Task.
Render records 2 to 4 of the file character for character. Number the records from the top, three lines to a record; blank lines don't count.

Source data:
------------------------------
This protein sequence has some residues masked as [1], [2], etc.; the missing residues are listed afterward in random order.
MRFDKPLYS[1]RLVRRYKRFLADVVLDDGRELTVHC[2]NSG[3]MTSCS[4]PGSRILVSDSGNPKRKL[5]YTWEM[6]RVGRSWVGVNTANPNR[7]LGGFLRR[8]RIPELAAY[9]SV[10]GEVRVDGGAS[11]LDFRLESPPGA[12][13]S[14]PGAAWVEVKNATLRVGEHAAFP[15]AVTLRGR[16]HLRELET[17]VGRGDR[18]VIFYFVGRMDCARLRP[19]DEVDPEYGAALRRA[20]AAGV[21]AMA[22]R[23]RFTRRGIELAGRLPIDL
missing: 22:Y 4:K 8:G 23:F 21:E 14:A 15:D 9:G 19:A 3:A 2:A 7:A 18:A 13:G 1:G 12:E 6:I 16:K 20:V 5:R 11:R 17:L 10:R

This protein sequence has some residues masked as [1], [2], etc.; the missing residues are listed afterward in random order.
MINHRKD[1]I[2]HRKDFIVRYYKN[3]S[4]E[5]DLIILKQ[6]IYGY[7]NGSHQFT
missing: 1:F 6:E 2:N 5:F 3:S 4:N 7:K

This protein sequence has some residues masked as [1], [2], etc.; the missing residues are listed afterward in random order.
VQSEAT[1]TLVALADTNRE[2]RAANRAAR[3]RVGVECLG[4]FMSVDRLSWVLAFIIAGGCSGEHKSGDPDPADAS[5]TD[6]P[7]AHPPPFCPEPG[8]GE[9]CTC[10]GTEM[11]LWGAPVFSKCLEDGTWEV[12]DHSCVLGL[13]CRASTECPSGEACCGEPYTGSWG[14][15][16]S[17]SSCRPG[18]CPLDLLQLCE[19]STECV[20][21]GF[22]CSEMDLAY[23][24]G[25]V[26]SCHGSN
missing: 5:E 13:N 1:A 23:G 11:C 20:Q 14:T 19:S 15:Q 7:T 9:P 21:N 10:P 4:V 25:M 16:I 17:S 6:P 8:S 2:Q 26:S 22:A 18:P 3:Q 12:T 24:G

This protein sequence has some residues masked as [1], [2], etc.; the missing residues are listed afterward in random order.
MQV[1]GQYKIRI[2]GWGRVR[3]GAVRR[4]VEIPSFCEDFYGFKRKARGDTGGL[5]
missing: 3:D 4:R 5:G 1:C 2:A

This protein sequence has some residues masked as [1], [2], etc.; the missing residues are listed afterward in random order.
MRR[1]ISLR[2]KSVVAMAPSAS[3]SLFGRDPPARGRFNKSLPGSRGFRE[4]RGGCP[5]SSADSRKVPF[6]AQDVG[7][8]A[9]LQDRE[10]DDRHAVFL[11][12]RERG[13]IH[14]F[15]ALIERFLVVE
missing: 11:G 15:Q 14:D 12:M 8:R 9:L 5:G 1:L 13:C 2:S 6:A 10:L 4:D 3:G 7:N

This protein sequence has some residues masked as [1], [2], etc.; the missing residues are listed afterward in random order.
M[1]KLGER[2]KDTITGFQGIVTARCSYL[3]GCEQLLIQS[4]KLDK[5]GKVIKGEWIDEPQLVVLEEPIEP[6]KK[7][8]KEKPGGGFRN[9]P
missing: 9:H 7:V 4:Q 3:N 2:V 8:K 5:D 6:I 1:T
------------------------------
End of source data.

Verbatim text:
This protein sequence has some residues masked as [1], [2], etc.; the missing residues are listed afterward in random order.
MINHRKD[1]I[2]HRKDFIVRYYKN[3]S[4]E[5]DLIILKQ[6]IYGY[7]NGSHQFT
missing: 1:F 6:E 2:N 5:F 3:S 4:N 7:K

This protein sequence has some residues masked as [1], [2], etc.; the missing residues are listed afterward in random order.
VQSEAT[1]TLVALADTNRE[2]RAANRAAR[3]RVGVECLG[4]FMSVDRLSWVLAFIIAGGCSGEHKSGDPDPADAS[5]TD[6]P[7]AHPPPFCPEPG[8]GE[9]CTC[10]GTEM[11]LWGAPVFSKCLEDGTWEV[12]DHSCVLGL[13]CRASTECPSGEACCGEPYTGSWG[14][15][16]S[17]SSCRPG[18]CPLDLLQLCE[19]STECV[20][21]GF[22]CSEMDLAY[23][24]G[25]V[26]SCHGSN
missing: 5:E 13:N 1:A 23:G 11:C 20:Q 14:T 19:S 15:Q 7:T 9:P 21:N 10:P 4:V 25:M 16:I 17:S 6:P 8:S 2:Q 26:S 22:A 18:P 3:Q 12:T 24:G

This protein sequence has some residues masked as [1], [2], etc.; the missing residues are listed afterward in random order.
MQV[1]GQYKIRI[2]GWGRVR[3]GAVRR[4]VEIPSFCEDFYGFKRKARGDTGGL[5]
missing: 3:D 4:R 5:G 1:C 2:A